We Thought the Diner’s Patrons Were Judging Us Until the Waitress Said This
Everyone is looking at us.
That’s the thought I had as we sat down at the roadside diner where we stopped for a quick bite on our way to the beach. We live just outside of Atlanta, in a very diverse area, and I never think twice about the glances that are inevitably directed our way when we take our three kids out in public. Our youngest daughter, Julia, has a severe form of cerebral palsy that has left her nonverbal, nonmobile and unable to eat by mouth. I never feel uncomfortable on my home turf when we’re out and about with her.
This felt different. We were in a rural area in the middle of Georgia, and I had the feeling that most of these folks had never seen a G-tube in their lives. A well-dressed couple seated two booths away could hardly take their eyes off us as I unpacked her feeding pump and my husband started to fill the large syringes that contained her specially blended diet. Another middle-aged man, wearing a shirt with a large patch that seemed to indicate he works in a service station of some kind or another, blatantly stared while he waited for his to-go order.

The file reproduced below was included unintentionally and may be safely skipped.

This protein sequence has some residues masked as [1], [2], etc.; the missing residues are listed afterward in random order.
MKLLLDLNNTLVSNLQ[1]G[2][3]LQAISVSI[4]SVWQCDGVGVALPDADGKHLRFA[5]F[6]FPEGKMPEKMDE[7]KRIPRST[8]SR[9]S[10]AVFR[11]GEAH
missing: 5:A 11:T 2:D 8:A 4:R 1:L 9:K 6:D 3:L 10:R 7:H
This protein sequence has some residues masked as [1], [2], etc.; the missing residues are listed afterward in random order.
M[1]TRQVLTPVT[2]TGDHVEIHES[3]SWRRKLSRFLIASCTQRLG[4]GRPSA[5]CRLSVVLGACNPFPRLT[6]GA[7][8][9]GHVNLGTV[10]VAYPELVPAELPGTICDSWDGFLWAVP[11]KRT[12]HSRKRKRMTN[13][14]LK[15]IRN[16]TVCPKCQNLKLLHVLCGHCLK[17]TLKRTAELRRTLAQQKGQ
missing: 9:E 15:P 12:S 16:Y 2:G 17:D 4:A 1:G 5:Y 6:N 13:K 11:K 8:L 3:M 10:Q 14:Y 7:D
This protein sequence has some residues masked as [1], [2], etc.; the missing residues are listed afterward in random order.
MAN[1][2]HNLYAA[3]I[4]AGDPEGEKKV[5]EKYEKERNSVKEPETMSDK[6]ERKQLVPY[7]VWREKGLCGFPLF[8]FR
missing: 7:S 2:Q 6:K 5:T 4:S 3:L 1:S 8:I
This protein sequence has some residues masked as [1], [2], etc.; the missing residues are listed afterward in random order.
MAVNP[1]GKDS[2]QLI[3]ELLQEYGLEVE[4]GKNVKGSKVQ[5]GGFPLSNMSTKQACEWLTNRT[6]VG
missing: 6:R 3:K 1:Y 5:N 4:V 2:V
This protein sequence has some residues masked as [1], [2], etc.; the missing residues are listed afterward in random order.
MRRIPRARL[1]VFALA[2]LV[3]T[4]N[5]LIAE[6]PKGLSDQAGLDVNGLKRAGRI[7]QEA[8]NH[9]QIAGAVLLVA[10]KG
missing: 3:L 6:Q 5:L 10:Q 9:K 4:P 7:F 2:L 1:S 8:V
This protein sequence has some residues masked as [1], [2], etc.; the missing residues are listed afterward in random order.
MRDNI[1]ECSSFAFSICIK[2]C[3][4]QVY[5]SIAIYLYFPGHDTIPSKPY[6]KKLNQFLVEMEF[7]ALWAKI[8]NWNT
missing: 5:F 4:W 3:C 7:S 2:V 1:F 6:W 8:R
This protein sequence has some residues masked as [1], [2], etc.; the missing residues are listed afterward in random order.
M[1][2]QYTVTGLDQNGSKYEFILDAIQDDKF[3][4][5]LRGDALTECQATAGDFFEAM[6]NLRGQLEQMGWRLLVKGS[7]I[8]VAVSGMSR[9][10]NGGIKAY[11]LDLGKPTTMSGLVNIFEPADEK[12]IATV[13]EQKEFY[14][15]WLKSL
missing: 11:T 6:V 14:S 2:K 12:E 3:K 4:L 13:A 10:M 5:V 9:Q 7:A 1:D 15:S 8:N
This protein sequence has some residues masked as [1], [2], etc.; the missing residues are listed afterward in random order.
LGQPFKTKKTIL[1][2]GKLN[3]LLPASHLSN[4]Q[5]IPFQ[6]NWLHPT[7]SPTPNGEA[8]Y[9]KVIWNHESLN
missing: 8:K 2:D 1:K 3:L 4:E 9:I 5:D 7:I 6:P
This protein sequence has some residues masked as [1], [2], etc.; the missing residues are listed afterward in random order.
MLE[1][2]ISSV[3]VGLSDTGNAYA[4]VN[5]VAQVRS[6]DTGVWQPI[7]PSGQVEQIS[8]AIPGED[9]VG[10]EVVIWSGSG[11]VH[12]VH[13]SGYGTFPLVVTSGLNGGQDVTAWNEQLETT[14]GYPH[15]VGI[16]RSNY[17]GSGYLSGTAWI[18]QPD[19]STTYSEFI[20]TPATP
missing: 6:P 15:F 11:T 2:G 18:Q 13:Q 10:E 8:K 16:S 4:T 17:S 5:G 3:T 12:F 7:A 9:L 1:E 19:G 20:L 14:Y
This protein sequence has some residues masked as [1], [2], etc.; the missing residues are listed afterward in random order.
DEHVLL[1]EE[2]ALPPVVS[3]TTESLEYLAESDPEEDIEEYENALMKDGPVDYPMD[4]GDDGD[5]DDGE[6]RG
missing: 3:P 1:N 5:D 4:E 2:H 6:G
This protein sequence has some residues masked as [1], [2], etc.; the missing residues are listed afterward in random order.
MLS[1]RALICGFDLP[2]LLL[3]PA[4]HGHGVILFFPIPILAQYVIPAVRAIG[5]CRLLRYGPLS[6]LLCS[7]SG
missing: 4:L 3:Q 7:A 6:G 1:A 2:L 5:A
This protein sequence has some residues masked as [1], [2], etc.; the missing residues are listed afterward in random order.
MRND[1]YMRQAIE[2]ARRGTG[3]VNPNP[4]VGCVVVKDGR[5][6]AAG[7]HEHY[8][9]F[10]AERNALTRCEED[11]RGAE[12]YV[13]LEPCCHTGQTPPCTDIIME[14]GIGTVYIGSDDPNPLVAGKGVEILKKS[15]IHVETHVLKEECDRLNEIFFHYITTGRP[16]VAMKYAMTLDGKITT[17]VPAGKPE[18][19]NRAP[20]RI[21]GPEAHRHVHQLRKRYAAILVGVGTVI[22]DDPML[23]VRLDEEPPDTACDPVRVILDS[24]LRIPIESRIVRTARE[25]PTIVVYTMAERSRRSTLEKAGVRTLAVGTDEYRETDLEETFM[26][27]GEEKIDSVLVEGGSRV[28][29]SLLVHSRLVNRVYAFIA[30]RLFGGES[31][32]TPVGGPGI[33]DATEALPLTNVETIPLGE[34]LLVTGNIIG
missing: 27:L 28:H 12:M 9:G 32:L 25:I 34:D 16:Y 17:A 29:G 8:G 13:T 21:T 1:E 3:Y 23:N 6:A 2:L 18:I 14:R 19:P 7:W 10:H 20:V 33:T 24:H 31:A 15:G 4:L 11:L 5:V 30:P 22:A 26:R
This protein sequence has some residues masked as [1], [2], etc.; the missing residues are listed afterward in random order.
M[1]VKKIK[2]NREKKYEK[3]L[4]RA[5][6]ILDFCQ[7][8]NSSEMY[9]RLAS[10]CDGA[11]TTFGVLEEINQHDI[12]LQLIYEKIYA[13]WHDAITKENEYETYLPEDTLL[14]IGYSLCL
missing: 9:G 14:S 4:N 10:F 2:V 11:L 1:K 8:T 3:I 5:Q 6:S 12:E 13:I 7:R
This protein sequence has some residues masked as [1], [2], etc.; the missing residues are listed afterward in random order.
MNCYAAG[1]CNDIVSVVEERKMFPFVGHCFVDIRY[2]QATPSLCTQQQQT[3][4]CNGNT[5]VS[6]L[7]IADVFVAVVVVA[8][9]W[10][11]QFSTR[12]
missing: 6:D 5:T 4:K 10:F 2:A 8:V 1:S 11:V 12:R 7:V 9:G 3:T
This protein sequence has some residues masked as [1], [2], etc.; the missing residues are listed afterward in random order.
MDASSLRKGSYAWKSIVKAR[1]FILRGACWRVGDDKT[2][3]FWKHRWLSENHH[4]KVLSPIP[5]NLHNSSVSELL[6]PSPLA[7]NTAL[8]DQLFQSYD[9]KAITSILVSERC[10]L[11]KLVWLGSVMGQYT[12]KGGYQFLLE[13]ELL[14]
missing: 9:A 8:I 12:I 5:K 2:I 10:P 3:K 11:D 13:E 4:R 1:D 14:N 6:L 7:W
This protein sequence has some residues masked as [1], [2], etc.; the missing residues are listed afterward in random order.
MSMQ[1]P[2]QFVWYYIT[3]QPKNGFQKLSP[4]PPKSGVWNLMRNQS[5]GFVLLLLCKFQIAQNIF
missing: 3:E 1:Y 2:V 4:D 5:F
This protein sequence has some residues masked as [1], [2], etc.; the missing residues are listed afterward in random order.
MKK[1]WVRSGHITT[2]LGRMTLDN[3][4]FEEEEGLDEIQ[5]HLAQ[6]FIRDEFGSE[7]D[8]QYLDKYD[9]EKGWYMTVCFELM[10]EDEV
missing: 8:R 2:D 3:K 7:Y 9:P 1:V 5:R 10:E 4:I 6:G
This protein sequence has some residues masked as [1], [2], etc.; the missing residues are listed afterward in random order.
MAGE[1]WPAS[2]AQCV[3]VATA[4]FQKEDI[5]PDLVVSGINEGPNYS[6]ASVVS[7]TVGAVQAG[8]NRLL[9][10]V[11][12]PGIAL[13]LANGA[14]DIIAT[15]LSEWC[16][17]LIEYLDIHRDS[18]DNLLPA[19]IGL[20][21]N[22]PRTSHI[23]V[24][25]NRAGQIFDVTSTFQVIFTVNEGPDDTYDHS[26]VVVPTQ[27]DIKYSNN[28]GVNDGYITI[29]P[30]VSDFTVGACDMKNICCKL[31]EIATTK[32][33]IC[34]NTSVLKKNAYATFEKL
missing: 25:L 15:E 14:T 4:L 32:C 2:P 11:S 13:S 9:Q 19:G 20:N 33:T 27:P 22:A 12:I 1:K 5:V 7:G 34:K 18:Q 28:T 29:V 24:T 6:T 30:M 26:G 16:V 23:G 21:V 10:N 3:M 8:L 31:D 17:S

Honestly, I have never felt so uncomfortable before. Julia is the youngest of three kids, so we’ve always taken her everywhere with us. I’ve always been determined to show, through our actions and her sweet, full-bodied smiles, that she’s a blessing and not a curse to our family. But with every head flop, spit up or beep of the feeding tube, I felt judged.
Eager to get out of there, we asked the waitress for our bill. With a shy smile and a glance around the restaurant, she told us that the gentleman that I thought was silently judging us had actually paid our tab. With a tear in my eye, I started to pack up our things so we could hit the road. As we were getting ready to leave, the couple from the booth came over and said, “I just want you to know that you have a beautiful family. I can tell how much you love those kids.”
As it turns out, everyone really was looking at us, but not for the reasons I had thought. While they were all certainly curious about some of Julia’s differences, what they were seeing is a family who loves their children, challenges and all.
The next time I notice someone’s gaze lingering a little more than I might normally be comfortable with, I’ll remind myself of this day. I’ll choose to believe folks are seeing the best in our family instead of imagining the worst. And I’ll remember the way those sweet strangers took the time to make our day a little brighter.